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Tuesday, April 05, 2011


One of the things I try to keep in mind when I write is regionalisms. This is word choice/slang that is common in one area of the country and unfamiliar to other people. This isn't something that I'm always thinking of, but I do try to have it in the back of my mind. Authors have leeway, but only to a degree IMO.

As an example, writers who do the Fargo movie speech for someone from Minneapolis make me insane. I'm from Minneapolis and it's not something I hear often. The people who do talk that way in the Cities tend to be older and tend to have grown up in outstate Minnesota. (Outstate is anything other than the Twin Cities or its suburbs.) So if I read a book and the author has their 20-something secondary character who grew up in Minneapolis talk like Fargo, it takes me out of the book.

You betcha. Uff-da, uff da. Yeah, right. If someone is talking like that, they're parodying how others think we speak.

That's not to say Minneapolis doesn't have regionalisms. The biggest one is how we tend not to finish sentences. What you'll hear is something like: Do you want to go with? To me, this makes complete sense. To a friend of mine that grew up in North Dakota and moved to the cities, it makes her nuts. Go with? Go with who? Go where? To her, she needs to hear Do you want to go with us to the mall this afternoon? for it to make sense. To someone who grew up in Minneapolis, we infer the rest of the sentence because we're talking about going to the mall after work, what else/who else could we mean? :-)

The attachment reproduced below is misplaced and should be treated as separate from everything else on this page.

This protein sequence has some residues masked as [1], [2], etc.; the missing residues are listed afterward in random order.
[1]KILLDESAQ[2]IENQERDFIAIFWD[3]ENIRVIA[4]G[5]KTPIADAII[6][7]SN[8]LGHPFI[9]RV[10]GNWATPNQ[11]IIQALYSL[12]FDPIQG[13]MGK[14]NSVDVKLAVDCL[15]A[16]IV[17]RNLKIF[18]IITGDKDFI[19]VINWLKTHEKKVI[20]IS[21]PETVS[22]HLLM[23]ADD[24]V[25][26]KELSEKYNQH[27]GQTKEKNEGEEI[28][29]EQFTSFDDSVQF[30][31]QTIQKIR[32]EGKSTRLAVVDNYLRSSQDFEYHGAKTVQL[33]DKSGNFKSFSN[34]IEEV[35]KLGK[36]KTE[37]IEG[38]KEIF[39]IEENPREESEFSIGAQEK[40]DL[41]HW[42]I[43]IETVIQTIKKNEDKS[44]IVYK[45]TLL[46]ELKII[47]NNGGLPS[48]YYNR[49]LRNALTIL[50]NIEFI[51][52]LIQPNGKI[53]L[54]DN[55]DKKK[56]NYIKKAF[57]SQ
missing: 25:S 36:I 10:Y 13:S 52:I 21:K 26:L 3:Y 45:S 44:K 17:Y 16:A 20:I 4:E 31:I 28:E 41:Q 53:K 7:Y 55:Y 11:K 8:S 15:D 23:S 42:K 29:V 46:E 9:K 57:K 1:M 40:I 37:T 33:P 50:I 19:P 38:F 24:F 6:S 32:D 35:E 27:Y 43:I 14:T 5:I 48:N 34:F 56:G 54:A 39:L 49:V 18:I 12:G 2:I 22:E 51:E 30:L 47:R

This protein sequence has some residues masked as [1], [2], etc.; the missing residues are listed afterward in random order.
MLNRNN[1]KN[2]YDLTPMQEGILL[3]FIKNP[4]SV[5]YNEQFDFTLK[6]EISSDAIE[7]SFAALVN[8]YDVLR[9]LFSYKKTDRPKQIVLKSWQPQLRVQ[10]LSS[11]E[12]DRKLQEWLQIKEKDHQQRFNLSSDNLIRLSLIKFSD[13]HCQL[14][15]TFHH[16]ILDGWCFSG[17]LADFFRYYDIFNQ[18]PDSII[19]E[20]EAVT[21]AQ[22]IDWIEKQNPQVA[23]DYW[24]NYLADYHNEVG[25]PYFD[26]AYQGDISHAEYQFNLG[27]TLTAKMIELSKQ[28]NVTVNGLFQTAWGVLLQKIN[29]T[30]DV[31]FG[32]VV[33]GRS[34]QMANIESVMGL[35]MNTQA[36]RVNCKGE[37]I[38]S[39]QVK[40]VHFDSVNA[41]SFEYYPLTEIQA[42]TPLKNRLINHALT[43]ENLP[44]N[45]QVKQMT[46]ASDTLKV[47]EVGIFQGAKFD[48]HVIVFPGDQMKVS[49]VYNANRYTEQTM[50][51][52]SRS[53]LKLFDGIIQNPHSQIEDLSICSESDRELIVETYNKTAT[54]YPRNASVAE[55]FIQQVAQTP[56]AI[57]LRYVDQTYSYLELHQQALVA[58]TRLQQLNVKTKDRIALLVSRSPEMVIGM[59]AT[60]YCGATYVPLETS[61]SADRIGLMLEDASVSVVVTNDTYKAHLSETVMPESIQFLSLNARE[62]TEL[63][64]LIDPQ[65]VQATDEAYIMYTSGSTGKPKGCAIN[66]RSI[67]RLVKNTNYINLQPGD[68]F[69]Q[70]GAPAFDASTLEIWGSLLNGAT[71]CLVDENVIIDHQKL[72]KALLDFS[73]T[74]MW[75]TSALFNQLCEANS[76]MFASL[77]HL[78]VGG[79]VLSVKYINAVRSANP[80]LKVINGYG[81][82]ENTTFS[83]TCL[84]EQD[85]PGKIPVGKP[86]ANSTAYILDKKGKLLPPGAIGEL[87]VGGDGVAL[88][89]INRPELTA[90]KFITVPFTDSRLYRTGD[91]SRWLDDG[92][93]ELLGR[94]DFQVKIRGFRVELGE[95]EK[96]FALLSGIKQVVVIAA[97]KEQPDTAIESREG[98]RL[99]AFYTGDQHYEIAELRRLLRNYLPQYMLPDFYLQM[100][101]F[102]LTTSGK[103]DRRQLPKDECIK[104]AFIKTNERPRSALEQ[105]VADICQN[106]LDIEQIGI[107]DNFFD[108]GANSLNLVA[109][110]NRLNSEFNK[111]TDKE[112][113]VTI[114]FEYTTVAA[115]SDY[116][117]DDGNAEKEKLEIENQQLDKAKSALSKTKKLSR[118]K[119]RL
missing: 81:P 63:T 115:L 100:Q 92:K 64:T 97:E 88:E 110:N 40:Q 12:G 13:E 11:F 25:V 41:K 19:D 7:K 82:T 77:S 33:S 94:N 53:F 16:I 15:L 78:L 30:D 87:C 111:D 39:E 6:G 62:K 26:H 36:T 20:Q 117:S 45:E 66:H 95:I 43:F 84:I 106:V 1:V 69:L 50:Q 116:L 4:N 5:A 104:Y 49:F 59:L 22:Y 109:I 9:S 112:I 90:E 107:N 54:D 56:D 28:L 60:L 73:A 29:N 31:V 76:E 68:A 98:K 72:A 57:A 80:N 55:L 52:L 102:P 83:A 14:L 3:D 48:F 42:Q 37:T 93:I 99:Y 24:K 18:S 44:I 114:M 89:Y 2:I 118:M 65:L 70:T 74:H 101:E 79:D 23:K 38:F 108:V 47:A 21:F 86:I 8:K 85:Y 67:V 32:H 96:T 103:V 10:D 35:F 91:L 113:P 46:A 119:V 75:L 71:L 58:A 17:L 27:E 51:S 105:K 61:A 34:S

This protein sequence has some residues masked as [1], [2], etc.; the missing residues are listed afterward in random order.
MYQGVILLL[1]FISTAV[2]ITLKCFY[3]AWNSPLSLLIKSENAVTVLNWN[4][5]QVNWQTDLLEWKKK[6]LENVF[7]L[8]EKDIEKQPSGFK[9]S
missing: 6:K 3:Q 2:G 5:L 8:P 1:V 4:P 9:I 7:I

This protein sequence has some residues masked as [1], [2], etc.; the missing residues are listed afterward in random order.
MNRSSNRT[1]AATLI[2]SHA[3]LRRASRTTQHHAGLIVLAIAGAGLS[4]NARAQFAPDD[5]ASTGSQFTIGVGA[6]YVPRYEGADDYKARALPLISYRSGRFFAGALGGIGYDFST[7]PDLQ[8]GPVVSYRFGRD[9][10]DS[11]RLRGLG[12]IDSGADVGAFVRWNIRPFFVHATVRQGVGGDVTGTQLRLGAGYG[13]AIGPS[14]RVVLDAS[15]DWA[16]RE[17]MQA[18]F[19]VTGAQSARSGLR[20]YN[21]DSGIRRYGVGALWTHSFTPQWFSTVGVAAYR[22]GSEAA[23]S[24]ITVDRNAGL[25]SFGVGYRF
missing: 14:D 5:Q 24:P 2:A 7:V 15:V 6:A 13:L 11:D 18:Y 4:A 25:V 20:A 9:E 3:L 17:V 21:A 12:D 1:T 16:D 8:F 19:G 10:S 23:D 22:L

Traveling a lot helps with regional differences, but so does hanging around online with people from different areas of the country. I try to pay attention to how someone from the west coast words something versus someone from Texas versus someone from Alabama.

When I wrote Eternal Nights with my hero who grew up in Ft. Worth, Texas, I had a friend who grew up in the South correct my southern. :-) Not that I did too badly on that. I pick up the speech of others pretty easily and I even pick up words my characters use all the time even if I didn't use them before I wrote a particular story. Anyway, my biggest mess up that she corrected was how I used the word fixin'. I used it as in the future some time, she told me that fixin' is the immediate, like in minutes, future.

In Edge of Dawn, my hero, Logan, grew up in the Chicago area and my heroine, Shona, in Seattle. So when Logan refers to the freeway, he calls it the expressway. Nearly all my cousins grew up in Chicago or the surrounding area and they always call it the expressway. I'm guessing since there are so many tolls, that you can't really use the word free in relation to their interstates. :-) But Shona calls it the freeway. And I did ask on Twitter because I wasn't 100% sure on Seattle. I've only been there twice.

I also think there's differences in speech between city/suburban people and people who grew up in rural areas or small towns. I picked up some of that when I was in college out in Morris, MN with a lot of small town/rural kids.

So IMO I believe that writers should be aware of where their characters grew up and how people from that area tend to speak. Not that it should be copied exactly because heaven knows it gets extremely annoying to read authors who feel the need to write "dialect" in their dialogue, but using words those characters would use like calling the freeway an expressway is important to writing real people. Again, JMO.